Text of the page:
Every day it puts out a new set of flowers that must be pollinated by insects that day to make the bowl of fruit that will hold the cotton and seeds. So it’s a low crop usually 3 to 5 feet in height for us. It’s more like a bush, we plant it on hills as we do all other Native American crops and we cultivate it. We don’t do a lot of other work to it as we would with tobacco.
Harmony: These flowers that you mentioned; they’re quite vibrant, it’s surprising.
Wayne: They are. Ours come out to be a beautiful pale yellow that turns red at the end of the day at the end of that flower’s brief life.
Harmony: Tell me more about the plant. Is it happy in Virginia, do you have to work a lot with the soil to make it thrive? How does it grow?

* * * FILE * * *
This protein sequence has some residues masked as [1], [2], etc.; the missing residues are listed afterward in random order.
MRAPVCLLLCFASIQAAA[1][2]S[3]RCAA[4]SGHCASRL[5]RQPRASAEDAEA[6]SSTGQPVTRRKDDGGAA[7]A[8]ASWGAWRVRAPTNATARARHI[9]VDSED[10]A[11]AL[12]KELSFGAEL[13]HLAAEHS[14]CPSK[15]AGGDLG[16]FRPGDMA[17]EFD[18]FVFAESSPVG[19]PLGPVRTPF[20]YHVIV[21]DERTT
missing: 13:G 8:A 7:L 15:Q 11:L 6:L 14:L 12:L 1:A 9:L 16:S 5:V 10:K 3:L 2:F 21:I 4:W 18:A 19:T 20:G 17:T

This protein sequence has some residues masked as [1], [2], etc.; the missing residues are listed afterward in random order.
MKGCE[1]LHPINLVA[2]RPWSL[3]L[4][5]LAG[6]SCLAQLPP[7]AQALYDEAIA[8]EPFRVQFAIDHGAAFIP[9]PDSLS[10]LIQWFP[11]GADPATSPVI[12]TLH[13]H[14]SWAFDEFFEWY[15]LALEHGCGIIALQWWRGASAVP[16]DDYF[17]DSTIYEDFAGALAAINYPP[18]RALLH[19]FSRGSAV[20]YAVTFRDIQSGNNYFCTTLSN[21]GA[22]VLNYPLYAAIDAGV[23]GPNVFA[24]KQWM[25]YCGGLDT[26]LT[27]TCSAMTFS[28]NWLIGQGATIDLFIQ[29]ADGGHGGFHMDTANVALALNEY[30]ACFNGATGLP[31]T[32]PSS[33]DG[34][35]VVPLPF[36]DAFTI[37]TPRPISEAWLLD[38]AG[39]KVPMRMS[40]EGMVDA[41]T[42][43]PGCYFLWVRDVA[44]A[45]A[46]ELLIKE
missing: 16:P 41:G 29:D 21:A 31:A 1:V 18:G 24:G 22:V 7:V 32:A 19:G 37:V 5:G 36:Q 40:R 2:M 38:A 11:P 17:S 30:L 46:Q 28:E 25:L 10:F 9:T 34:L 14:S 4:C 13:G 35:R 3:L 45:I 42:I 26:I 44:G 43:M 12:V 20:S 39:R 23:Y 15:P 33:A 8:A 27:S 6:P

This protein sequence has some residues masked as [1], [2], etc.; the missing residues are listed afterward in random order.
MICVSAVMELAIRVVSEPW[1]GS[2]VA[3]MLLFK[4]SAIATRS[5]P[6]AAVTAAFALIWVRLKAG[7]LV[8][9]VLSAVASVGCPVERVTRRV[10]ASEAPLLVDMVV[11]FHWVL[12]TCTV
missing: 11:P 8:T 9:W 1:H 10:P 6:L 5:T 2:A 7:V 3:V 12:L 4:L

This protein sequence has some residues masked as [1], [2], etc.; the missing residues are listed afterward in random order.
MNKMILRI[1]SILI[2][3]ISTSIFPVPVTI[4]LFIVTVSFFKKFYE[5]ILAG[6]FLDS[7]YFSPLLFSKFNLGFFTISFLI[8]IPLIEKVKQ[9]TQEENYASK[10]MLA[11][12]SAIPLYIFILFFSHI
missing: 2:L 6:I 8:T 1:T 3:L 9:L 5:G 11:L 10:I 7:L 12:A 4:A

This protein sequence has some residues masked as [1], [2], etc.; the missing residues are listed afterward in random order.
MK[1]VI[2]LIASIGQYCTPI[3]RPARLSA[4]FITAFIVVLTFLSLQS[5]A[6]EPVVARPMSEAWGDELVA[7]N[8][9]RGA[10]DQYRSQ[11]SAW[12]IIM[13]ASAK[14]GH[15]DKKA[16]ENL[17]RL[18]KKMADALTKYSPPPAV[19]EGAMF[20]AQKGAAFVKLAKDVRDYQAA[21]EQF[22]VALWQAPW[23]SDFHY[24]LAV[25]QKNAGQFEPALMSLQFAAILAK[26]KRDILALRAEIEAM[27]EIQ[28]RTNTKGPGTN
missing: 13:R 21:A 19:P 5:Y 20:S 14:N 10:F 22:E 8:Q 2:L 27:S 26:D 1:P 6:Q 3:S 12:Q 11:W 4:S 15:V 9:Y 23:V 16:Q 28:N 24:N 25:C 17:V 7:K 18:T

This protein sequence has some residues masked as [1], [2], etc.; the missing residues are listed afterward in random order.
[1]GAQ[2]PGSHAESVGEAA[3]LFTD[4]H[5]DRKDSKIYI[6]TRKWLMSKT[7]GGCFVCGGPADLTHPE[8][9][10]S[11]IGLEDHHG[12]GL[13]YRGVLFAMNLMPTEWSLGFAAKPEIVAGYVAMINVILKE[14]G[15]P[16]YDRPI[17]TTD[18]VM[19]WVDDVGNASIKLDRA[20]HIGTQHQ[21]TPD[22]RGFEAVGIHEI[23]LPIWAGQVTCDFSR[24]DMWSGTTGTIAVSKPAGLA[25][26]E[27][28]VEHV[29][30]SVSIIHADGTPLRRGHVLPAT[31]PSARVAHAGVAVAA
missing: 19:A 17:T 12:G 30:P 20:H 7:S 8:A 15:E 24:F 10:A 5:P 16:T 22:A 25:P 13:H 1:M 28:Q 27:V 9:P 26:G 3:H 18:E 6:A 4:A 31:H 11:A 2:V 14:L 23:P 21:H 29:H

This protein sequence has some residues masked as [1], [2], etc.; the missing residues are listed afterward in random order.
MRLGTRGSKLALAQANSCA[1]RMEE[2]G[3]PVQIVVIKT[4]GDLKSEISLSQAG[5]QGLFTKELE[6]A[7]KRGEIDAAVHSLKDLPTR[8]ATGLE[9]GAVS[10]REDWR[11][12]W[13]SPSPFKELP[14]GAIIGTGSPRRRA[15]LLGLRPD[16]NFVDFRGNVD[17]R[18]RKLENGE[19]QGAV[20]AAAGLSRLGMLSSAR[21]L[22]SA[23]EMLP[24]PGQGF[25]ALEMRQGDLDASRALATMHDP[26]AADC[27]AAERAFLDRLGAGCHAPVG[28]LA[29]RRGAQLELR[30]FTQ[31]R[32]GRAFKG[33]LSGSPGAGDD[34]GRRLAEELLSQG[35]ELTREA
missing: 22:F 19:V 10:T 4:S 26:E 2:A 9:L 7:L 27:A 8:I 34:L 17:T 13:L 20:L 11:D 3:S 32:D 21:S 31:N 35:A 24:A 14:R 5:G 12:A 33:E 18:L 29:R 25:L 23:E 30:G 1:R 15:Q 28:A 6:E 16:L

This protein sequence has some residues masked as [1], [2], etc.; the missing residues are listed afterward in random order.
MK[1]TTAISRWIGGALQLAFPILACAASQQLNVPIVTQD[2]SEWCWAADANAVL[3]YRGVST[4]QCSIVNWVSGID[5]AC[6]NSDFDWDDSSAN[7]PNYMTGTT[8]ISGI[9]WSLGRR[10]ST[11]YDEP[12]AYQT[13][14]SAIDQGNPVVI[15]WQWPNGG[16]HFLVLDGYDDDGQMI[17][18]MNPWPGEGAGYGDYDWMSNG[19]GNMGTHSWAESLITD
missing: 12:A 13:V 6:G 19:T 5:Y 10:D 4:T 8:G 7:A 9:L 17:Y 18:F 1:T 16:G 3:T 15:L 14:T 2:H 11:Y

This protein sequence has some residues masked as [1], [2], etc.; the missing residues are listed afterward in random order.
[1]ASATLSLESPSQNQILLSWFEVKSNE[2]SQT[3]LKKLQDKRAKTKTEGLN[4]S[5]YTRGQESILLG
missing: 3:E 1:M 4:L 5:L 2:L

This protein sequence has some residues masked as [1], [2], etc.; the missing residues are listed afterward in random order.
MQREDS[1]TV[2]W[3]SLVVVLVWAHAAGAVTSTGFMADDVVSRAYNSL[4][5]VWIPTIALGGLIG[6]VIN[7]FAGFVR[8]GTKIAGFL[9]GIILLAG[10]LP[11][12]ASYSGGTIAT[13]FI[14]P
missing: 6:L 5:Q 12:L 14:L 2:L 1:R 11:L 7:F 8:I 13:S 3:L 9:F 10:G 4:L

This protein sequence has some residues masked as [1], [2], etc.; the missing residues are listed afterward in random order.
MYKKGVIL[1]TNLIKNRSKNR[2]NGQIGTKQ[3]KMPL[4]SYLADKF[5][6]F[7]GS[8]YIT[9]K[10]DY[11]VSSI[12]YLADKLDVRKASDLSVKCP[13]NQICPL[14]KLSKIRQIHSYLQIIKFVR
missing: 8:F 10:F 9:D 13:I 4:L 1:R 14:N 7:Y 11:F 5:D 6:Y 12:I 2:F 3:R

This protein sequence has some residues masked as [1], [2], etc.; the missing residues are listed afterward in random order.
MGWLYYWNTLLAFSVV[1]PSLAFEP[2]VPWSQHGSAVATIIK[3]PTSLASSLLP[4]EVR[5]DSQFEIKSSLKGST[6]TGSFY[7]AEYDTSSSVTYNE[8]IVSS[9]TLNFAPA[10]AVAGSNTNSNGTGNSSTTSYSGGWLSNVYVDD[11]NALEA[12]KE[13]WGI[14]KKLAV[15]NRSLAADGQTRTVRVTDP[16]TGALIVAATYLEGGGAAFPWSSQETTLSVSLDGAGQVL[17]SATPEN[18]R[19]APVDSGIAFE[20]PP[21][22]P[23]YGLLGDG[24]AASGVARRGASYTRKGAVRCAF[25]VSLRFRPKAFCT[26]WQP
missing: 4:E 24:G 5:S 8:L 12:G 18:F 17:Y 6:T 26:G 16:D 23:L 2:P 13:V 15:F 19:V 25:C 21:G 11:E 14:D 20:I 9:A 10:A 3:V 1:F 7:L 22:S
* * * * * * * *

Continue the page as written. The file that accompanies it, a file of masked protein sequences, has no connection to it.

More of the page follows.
Wayne: It’s a crop that we found in our experimentation to be difficult to get established. We have a hard time getting those seeds out of the ground and up. We plant them in May when the soil warms up and until it gets going in May and June. It can be difficult, but once it gets going it does quite well and the hotter it is the better it is. It doesn’t really like a lot of water.
Harmony: We know that historically it required a tremendous amount of labor and this is where you get this slave workforce to tend these plants. What kind of tending does it require?
Wayne: We have to cultivate it as we do tobacco and other crops, we have to re-hill. We understand that it was also suckered and topped, we remove additional shoots to kind of direct the plant and we top it as well.